Wherever you find yourself, the idea of these questions is to build up a picture of your life under lockdown, to reflect on how your context has moulded your behaviour and, perhaps most importantly, to ponder on what and how you would change for the future.

I’ve split the 52 questions into 9 sections:

  • Daily habits
  • Your context
  • Health
  • Relationships
  • Work
  • Consumerism
  • Citizenship
  • The future
  • Noticing

I’m not going to even suggest that you sharpen your pencils and set aside three hours; this isn’t an exam. Feel free to let the questions wash over you as you read, and simply notice what bubbles to the surface.

Daily habits

  • How do you start your day? List the first ten things that you do. Have these changed since lockdown? Can you see any room for change or adaptation?
  • How do you end your day? List the last ten things you do. Have these changed since lockdown? Can you see any room for change or adaptation?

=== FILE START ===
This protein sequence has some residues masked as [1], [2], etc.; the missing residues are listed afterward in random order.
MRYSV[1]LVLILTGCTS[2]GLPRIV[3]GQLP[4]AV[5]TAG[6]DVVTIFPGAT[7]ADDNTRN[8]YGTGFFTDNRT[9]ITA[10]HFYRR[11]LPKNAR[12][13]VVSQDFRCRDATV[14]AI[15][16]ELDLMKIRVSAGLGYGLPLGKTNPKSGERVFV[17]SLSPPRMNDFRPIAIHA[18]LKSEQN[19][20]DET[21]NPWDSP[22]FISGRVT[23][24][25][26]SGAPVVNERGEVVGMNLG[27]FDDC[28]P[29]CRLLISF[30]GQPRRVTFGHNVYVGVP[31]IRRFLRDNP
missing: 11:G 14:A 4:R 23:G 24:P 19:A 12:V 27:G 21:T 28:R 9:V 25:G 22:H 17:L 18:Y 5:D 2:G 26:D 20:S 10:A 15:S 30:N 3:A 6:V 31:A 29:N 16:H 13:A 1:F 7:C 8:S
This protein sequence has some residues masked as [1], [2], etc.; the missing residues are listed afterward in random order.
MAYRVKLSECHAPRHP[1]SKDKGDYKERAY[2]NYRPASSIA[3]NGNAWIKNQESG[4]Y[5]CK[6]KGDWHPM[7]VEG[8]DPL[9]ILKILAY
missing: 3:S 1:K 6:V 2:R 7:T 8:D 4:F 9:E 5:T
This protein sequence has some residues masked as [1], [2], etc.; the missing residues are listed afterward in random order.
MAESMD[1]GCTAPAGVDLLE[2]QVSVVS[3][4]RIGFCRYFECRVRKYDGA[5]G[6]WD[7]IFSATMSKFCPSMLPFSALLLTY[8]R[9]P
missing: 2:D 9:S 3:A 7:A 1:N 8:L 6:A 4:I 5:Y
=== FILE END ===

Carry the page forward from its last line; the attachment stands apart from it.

• Think about a typical day in lockdown. What are you doing regularly now that you wouldn’t have done before Covid-19? What old habits have fallen away?
  • Is there anything you miss from your old life? Why do you miss these things?
  • What activities have been most important to your mental health over the past three months? Have these become habits? Would you keep them or adapt them?

Your context

  • Where have you been spending most of your time?
  • Name at least three things that you appreciate about where you’ve been staying.
  • Think about your best habits. How could you adapt your home environment so that it better supports your best habits?
  • Think about your worst habits. How could you adapt your home environment so that it inhibits your worst habits?
  • What places outside your home have been particularly important to you over the past three months?
  • How have your travel habits changed? What modes of transport are you using now? Has this made your life better or worse?

Health

  • How’s your physical health? How do you feel in your body?